Clubs and Extracurriculars Prepared Lora Bogoeva ('10) for Life After AUBG
It is noon on Sunday, Oct. 11. Lora Bogoeva ('10) is sitting on the terrace outside her apartment, waiting patiently for the interview to start. Her cat is winding around her legs. The weather in Cyprus is around thirty degrees, and the sun is shining. There are several green palm trees on the street that contribute to the whole summer atmosphere.
Lora is wearing a plain white t-shirt. Her hair is back in a loose ponytail. Her earphones match the color of her outfit. With the right hand, she is holding her mobile phone horizontally.
“For me, the university was not an academy only. It was everything else – friendships, networking, and being involved in extracurricular activities. Classes are important but they are not everything. Grades and exams also are not,” she adds.
Originally from Sofia, Lora is 33 years old. When she was little, she moved to Cape Town, South Africa with her parents. A couple of years later, she moved again to live in Waterford, a city on the south-east coast of Ireland, three hours away from Dublin. However, cold places were not her thing; she wanted to live somewhere warm. So, at the age of 19, she came back to Bulgaria to study in AUBG.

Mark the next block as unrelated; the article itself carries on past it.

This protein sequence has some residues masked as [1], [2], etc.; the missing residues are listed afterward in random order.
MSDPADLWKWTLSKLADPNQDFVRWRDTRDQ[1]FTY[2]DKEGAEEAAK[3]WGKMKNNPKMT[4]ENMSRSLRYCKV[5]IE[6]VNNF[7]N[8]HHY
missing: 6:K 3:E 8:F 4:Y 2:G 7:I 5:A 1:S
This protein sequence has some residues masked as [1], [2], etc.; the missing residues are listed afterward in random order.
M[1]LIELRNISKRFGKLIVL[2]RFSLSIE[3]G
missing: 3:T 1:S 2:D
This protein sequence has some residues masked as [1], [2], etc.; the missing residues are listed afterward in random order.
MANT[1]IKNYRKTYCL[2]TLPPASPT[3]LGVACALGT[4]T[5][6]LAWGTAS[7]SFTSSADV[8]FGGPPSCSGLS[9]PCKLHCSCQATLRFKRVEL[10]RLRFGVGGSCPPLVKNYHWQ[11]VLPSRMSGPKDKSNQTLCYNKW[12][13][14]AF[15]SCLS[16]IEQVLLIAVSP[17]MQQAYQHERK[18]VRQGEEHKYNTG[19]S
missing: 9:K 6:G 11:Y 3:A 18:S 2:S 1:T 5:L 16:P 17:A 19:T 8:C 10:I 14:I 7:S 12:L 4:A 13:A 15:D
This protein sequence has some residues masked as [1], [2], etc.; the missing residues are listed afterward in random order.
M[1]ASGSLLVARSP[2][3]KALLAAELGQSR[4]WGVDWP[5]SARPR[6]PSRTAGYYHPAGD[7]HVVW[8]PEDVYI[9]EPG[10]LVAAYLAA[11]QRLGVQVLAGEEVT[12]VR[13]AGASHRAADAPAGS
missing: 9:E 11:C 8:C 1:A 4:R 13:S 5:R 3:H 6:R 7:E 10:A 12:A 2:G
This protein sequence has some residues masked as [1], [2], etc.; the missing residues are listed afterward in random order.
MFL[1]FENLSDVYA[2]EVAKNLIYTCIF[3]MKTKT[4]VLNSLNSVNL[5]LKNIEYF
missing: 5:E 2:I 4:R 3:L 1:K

Lora graduated in 2010 with two majors – Business Administration and Journalism and Mass Communication. At first, she thought about majoring only in business because she wanted to follow in her father’s steps. However, when she had to take the first introductory JMC course as an extracurricular, the professor opened her eyes and JMC became her true passion. “I liked the class so much that something inside me just clicked and I said to myself ‘Oh my gosh! I love it and I want do this,’” she says. “The professor really inspired me and I decided to take every possible class with him,” she adds with a smile on her face.
However, Lora admits she has never been a bookworm; she studied only because she had to. Yet, this does not mean that she has not studied at all. On the contrary, she thinks that a lot of the courses have shaped her personality. For example, the courses in which she had to present in front of an audience and talk to people, allowed her to gain confidence because she was able to step out of her comfort zone.
Another thing that had a great impact on Lora were the clubs at AUBG that had offered her the opportunity to meet people from different social circles and get closer to them. During her academic studies, she was a part of two clubs – Flash News, a now defunct online media outlet, and AUBG Olympics. “The friendships that you make and the extracurricular activities that you are part in are connections for life,” she says. “I can still count on and rely on these people. And not just on a social level but also in my professional life.”
Didi Paunova has been one of Lora’s closest friends and was her roommate in Skapto. She describes Lora as “extremely outgoing, very adventurous, fun, friendly, compassionate and loving.” She shared that when she was doing her masters in London, she had a couple of months where she was going through a tough time. One day, Lora decided to surprise her with a ticket to Lisbon because she knew Didi needed to get away and take her mind off things. “We had an amazing time and she absolutely made her best to make me feel loved and supported. She has always been the person I would call whenever I need to just have a chat or ask for advice,” Didi says.